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Old 04-10-16, 09:16 AM
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Originally Posted by canklecat View Post
I like Basilio against Mayweather. Carmen had the style and tenacity to make anyone look bad.
And don't forget Aaron Pryor. Pryor says he'd stop Floyd in six rounds. I might give him the decision unless Floyd wanted to rest on the ropes......something you did not want to do with Pryor.


Maybe Floyd's best career fight. Diego was the favorite in this. The six knockdowns in this begin after 27 minutes.


Duran was awesome at lightweight. His trilogy with Esteban DeJesus established that long before his fight with Leonard at welterweight. The best video of their 2nd fight happens to be on dailymotion. The feed is better on dailymotion's site with everything else off. If the feed still doesn't keep up then here's a YouTube copy with Ferdie Pacheco doing the commentary:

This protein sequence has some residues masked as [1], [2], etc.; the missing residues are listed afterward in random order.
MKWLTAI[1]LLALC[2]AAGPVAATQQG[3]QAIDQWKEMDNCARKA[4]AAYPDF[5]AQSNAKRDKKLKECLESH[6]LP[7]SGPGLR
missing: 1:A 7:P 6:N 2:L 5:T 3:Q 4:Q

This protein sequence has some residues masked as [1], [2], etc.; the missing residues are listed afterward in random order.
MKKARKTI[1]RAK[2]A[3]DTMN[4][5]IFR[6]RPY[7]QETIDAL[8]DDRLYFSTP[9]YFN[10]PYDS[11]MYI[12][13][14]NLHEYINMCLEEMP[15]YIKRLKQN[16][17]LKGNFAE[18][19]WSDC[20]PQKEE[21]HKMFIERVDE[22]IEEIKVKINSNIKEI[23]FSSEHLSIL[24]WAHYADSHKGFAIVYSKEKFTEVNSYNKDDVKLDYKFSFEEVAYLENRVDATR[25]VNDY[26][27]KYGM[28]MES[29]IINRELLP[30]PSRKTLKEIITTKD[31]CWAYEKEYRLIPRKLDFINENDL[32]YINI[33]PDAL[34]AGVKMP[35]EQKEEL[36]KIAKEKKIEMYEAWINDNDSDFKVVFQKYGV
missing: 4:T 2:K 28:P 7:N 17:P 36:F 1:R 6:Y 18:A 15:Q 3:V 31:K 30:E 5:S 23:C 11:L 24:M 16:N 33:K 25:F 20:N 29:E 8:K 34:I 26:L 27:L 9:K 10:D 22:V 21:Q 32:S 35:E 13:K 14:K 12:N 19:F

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Old 04-10-16, 11:00 PM
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Yeah, Aaron Pryor was a force of nature. Probably the best light-welter of all time, including Julio Caesar Chavez -- I'd pick Pryor over Chavez at that weight, with both in their primes.

I can see Pryor discombobulating Mayweather at light-welter/super-lightweight, mostly through his wildly improvisational style. It would push Mayweather's ability to adapt to adversity to the maximum test. Before cocaine and wild life robbed Pryor of his lightning reflexes he was almost impossible to prepare for. Everybody had a plan to beat Pryor, and it never helped. Eventually he just beat himself.